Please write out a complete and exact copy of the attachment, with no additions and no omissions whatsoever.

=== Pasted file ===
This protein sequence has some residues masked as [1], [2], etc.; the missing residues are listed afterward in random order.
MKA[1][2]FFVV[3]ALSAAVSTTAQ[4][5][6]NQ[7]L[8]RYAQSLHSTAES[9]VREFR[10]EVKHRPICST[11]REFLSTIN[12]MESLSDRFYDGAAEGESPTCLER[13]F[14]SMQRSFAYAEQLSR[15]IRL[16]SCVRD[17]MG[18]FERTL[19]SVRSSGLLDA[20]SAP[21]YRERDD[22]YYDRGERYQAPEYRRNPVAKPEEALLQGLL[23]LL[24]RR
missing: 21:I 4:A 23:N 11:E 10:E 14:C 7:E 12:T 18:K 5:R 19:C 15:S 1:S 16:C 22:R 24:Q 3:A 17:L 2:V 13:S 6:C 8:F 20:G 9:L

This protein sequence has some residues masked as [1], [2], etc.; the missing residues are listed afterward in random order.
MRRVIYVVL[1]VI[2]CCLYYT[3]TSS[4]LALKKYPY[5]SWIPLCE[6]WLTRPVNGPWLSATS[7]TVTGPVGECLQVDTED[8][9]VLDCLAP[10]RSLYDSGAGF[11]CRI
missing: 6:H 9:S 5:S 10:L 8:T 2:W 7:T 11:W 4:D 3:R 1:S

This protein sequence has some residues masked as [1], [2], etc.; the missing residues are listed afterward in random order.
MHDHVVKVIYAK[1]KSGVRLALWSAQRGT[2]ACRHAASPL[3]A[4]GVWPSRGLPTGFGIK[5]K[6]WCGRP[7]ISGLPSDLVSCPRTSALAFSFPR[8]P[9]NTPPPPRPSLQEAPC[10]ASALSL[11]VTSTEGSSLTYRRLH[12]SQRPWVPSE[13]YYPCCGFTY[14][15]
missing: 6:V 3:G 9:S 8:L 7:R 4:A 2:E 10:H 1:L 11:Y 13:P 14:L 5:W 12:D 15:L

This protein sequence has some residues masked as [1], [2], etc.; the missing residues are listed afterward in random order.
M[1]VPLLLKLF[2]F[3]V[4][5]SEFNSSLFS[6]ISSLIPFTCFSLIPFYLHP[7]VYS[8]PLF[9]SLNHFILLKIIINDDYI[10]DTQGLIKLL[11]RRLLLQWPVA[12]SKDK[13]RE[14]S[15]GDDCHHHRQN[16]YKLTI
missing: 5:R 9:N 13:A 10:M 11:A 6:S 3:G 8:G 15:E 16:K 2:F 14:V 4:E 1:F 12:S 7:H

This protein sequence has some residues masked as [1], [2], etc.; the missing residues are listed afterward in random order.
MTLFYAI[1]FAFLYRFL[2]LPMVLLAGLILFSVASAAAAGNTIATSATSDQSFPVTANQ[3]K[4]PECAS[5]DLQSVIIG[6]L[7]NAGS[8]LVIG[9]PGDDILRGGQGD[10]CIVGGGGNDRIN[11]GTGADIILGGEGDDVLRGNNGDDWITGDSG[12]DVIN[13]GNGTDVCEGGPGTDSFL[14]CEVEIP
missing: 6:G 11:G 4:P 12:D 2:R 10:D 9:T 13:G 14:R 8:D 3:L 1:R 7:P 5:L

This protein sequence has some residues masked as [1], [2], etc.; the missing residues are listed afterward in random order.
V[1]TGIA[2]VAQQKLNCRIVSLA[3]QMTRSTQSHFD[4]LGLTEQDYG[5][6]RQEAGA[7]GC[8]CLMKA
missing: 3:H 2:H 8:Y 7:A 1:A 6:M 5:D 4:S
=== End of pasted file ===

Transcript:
This protein sequence has some residues masked as [1], [2], etc.; the missing residues are listed afterward in random order.
MKA[1][2]FFVV[3]ALSAAVSTTAQ[4][5][6]NQ[7]L[8]RYAQSLHSTAES[9]VREFR[10]EVKHRPICST[11]REFLSTIN[12]MESLSDRFYDGAAEGESPTCLER[13]F[14]SMQRSFAYAEQLSR[15]IRL[16]SCVRD[17]MG[18]FERTL[19]SVRSSGLLDA[20]SAP[21]YRERDD[22]YYDRGERYQAPEYRRNPVAKPEEALLQGLL[23]LL[24]RR
missing: 21:I 4:A 23:N 11:E 10:E 14:C 7:E 12:T 18:K 5:R 19:C 15:S 1:S 16:C 22:R 24:Q 3:A 17:L 2:V 13:S 6:C 8:F 20:G 9:L

This protein sequence has some residues masked as [1], [2], etc.; the missing residues are listed afterward in random order.
MRRVIYVVL[1]VI[2]CCLYYT[3]TSS[4]LALKKYPY[5]SWIPLCE[6]WLTRPVNGPWLSATS[7]TVTGPVGECLQVDTED[8][9]VLDCLAP[10]RSLYDSGAGF[11]CRI
missing: 6:H 9:S 5:S 10:L 8:T 2:W 7:T 11:W 4:D 3:R 1:S

This protein sequence has some residues masked as [1], [2], etc.; the missing residues are listed afterward in random order.
MHDHVVKVIYAK[1]KSGVRLALWSAQRGT[2]ACRHAASPL[3]A[4]GVWPSRGLPTGFGIK[5]K[6]WCGRP[7]ISGLPSDLVSCPRTSALAFSFPR[8]P[9]NTPPPPRPSLQEAPC[10]ASALSL[11]VTSTEGSSLTYRRLH[12]SQRPWVPSE[13]YYPCCGFTY[14][15]
missing: 6:V 3:G 9:S 8:L 7:R 4:A 2:E 10:H 1:L 11:Y 13:P 14:L 5:W 12:D 15:L

This protein sequence has some residues masked as [1], [2], etc.; the missing residues are listed afterward in random order.
M[1]VPLLLKLF[2]F[3]V[4][5]SEFNSSLFS[6]ISSLIPFTCFSLIPFYLHP[7]VYS[8]PLF[9]SLNHFILLKIIINDDYI[10]DTQGLIKLL[11]RRLLLQWPVA[12]SKDK[13]RE[14]S[15]GDDCHHHRQN[16]YKLTI
missing: 5:R 9:N 13:A 10:M 11:A 6:S 3:G 8:G 15:E 16:K 2:F 14:V 4:E 1:F 12:S 7:H

This protein sequence has some residues masked as [1], [2], etc.; the missing residues are listed afterward in random order.
MTLFYAI[1]FAFLYRFL[2]LPMVLLAGLILFSVASAAAAGNTIATSATSDQSFPVTANQ[3]K[4]PECAS[5]DLQSVIIG[6]L[7]NAGS[8]LVIG[9]PGDDILRGGQGD[10]CIVGGGGNDRIN[11]GTGADIILGGEGDDVLRGNNGDDWITGDSG[12]DVIN[13]GNGTDVCEGGPGTDSFL[14]CEVEIP
missing: 6:G 11:G 4:P 12:D 2:R 10:D 9:T 13:G 14:R 8:D 3:L 1:R 7:P 5:L

This protein sequence has some residues masked as [1], [2], etc.; the missing residues are listed afterward in random order.
V[1]TGIA[2]VAQQKLNCRIVSLA[3]QMTRSTQSHFD[4]LGLTEQDYG[5][6]RQEAGA[7]GC[8]CLMKA
missing: 3:H 2:H 8:Y 7:A 1:A 6:M 5:D 4:S